It's True: Your Boss Is Making More Than You Do. Maybe 3,101 Times More.
There’s new data to back up the nagging feeling that millions of U.S. workers experience every payday: Their bosses really are making hundreds of times the amount the average worker does.
On average, that would be 312 times, according to a new report from the Economic Policy Institute, which analyzed the 2017 compensation of chief executives from America’s 350 top companies.
The disparity, The Guardian explained Thursday, “came after the bosses of America’s largest companies got an average pay rise of 17.6% in 2017, taking home an average of $18.9m in compensation while their employees’ wages stalled, rising just 0.3% over the year.”
It’s a gap that’s been widening since the 1990s, the article continues: “In 1965, the ratio of CEO to worker pay was 20 to one; that figure had risen to 58 to one by 1989 and peaked in 2000, when CEOs earned 344 times the wage of their average worker.”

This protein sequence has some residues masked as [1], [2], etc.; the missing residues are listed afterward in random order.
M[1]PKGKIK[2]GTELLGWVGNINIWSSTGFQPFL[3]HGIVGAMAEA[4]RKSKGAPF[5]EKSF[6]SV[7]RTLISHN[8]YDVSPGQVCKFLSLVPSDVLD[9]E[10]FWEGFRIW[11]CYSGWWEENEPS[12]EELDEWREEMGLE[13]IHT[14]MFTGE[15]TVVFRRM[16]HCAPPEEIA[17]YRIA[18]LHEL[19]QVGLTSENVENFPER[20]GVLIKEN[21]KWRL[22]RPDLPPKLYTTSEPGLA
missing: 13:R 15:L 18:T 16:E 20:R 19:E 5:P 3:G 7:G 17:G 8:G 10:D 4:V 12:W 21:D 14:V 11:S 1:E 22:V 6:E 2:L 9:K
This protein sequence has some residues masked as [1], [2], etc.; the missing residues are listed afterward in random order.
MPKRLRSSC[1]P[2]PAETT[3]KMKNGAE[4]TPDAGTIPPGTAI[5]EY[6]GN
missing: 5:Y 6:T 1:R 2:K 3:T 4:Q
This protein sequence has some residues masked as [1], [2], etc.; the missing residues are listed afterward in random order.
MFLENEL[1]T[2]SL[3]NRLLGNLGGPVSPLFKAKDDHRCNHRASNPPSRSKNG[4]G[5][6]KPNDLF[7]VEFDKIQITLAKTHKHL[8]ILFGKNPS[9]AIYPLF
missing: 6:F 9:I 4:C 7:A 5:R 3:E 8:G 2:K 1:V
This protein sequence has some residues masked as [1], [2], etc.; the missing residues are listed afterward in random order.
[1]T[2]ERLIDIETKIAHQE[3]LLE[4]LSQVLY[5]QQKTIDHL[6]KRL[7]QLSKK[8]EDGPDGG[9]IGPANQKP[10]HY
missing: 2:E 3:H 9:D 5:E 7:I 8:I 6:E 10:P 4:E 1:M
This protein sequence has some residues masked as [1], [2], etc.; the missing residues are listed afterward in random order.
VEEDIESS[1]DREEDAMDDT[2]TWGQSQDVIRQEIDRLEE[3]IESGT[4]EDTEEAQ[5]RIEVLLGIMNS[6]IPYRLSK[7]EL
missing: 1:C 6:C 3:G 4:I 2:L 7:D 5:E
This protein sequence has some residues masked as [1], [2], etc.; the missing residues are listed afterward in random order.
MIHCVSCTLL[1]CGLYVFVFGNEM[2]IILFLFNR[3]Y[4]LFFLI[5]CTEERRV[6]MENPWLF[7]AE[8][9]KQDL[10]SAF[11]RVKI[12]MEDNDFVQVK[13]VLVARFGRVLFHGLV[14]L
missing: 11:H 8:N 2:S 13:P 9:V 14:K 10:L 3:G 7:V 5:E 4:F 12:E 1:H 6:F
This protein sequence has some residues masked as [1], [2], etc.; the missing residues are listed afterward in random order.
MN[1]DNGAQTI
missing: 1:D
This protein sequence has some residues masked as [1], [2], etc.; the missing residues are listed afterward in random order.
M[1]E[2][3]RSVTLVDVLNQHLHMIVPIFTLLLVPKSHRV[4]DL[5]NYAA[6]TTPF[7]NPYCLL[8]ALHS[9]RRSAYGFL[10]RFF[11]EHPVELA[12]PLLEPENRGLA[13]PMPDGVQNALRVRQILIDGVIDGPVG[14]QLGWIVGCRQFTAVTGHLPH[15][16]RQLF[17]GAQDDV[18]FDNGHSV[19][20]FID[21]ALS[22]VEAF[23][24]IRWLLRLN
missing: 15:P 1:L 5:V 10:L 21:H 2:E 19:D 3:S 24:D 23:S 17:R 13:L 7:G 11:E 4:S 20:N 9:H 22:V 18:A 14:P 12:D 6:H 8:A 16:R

There was a brief dip in CEO pay in the early 2000s, the report found, but it’s been steadily rising once again since 2009.
New financial disclosures rules allowed the EPI to bring this information to light. It compels companies to publish the ratio of CEO-to-worker pay. The rule, a Washington Post article explained this year, was part of the 2010 Dodd-Frank legislation passed in the wake of the 2008 financial crisis.
It took until 2015 for the disclosure rule to be finalized, the Post explained, because of resistance from business advocacy groups “that said it would be onerous and expensive to calculate.” In addition, the Post continues, “the rule was thought to be a goner after the 2016 election, when a Republican-controlled Congress and a White House whose transition team had promised to ‘dismantle’ Dodd-Frank came to power.”
It survived unscathed and, The Guardian explains, allowed American workers to confirm their worst suspicions about CEO pay:
Last year McDonald’s CEO Steve Easterbrook earned $21.7m while the McDonald’s workers earned a median wage of just $7,017–a CEO to worker pay ratio of 3,101-to-one. The average Walmart worker earned $19,177 in 2017 while CEO Doug McMillon took home $22.8m–a ratio of 1,188-to-one.